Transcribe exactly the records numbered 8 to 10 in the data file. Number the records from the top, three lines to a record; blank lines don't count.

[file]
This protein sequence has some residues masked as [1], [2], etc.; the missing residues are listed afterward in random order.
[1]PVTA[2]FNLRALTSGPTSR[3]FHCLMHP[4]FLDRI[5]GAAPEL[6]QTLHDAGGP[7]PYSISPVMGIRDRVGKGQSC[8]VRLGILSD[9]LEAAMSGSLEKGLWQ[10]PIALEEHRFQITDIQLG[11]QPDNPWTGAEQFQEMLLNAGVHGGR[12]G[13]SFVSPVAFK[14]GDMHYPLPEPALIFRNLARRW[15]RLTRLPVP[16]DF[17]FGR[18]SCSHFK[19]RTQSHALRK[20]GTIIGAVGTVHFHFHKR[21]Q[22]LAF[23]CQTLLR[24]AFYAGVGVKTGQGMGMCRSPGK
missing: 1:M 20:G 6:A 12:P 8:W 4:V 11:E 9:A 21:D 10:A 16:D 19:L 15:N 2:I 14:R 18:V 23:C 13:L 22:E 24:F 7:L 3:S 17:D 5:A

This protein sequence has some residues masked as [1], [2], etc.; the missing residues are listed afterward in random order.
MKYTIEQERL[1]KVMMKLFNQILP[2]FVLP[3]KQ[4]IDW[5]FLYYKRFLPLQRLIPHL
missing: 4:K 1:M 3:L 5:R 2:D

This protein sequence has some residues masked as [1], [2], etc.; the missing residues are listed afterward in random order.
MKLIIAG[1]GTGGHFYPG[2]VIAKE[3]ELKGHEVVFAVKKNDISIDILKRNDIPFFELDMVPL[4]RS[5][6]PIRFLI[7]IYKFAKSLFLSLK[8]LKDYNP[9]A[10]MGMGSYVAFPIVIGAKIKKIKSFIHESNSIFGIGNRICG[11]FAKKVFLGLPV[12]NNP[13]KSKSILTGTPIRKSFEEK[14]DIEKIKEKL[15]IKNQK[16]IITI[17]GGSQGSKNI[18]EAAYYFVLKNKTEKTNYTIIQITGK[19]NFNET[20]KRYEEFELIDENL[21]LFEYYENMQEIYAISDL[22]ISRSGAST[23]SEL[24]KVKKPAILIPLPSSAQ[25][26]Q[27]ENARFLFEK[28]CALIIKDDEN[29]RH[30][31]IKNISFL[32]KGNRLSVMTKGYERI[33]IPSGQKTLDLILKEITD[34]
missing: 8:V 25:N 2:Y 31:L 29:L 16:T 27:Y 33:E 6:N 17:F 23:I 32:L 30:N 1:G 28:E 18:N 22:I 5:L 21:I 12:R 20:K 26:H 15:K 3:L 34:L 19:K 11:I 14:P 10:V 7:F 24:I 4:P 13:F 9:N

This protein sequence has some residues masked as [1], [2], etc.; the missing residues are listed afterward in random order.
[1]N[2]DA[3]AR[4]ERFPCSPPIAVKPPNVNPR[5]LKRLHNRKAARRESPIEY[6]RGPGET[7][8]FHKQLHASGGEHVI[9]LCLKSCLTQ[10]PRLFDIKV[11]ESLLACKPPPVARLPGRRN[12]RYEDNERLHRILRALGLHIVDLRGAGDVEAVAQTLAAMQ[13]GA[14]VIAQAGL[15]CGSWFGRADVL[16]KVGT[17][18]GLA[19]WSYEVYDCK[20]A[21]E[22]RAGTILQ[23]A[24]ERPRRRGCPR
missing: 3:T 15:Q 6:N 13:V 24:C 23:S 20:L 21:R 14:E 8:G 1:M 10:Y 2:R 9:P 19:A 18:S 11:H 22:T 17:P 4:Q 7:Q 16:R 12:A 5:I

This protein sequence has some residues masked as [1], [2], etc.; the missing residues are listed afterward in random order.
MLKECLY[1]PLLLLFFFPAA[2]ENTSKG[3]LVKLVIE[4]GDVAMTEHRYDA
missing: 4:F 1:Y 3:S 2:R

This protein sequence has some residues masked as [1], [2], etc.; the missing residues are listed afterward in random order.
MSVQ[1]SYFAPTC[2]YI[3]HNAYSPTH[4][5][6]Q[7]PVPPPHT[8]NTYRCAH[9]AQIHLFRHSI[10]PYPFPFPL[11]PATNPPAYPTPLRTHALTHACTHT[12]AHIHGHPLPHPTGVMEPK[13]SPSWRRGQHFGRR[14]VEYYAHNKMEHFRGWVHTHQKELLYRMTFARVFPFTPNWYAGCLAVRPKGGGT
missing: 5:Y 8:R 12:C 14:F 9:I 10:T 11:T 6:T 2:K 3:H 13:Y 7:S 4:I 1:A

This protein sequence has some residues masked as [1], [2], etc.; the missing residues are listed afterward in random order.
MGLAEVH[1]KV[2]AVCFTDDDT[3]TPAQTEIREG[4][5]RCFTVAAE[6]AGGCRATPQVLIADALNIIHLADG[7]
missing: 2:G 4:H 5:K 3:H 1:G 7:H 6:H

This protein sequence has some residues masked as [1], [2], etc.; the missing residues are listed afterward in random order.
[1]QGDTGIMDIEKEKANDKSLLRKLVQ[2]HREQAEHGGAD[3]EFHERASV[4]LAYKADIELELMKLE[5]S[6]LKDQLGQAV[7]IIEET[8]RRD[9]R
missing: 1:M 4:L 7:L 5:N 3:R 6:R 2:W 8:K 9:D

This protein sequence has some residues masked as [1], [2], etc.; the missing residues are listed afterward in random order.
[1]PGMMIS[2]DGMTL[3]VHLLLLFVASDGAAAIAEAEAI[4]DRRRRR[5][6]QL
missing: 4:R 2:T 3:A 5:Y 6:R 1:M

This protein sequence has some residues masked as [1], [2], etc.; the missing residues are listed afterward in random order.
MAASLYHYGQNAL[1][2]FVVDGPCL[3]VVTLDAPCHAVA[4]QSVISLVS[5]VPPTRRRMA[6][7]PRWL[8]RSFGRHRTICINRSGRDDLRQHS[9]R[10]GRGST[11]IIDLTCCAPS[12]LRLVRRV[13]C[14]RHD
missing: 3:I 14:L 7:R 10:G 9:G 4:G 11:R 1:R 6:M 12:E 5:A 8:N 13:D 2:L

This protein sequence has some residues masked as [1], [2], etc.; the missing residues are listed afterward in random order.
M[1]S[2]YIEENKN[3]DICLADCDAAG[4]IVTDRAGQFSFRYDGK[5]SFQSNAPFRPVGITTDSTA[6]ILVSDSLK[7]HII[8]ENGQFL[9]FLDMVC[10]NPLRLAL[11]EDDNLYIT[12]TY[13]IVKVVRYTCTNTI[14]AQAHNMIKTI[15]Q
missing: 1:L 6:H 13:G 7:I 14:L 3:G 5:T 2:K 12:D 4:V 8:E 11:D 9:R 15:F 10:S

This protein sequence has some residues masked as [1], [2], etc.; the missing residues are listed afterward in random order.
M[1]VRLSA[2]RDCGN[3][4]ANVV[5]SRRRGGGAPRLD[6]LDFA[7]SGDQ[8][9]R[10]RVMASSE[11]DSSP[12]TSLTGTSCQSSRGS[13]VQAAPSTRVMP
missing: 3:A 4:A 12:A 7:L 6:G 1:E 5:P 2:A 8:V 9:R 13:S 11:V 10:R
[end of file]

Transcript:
This protein sequence has some residues masked as [1], [2], etc.; the missing residues are listed afterward in random order.
[1]QGDTGIMDIEKEKANDKSLLRKLVQ[2]HREQAEHGGAD[3]EFHERASV[4]LAYKADIELELMKLE[5]S[6]LKDQLGQAV[7]IIEET[8]RRD[9]R
missing: 1:M 4:L 7:L 5:N 3:R 6:R 2:W 8:K 9:D

This protein sequence has some residues masked as [1], [2], etc.; the missing residues are listed afterward in random order.
[1]PGMMIS[2]DGMTL[3]VHLLLLFVASDGAAAIAEAEAI[4]DRRRRR[5][6]QL
missing: 4:R 2:T 3:A 5:Y 6:R 1:M

This protein sequence has some residues masked as [1], [2], etc.; the missing residues are listed afterward in random order.
MAASLYHYGQNAL[1][2]FVVDGPCL[3]VVTLDAPCHAVA[4]QSVISLVS[5]VPPTRRRMA[6][7]PRWL[8]RSFGRHRTICINRSGRDDLRQHS[9]R[10]GRGST[11]IIDLTCCAPS[12]LRLVRRV[13]C[14]RHD
missing: 3:I 14:L 7:R 10:G 9:G 4:G 11:R 1:R 6:M 12:E 5:A 8:N 13:D 2:L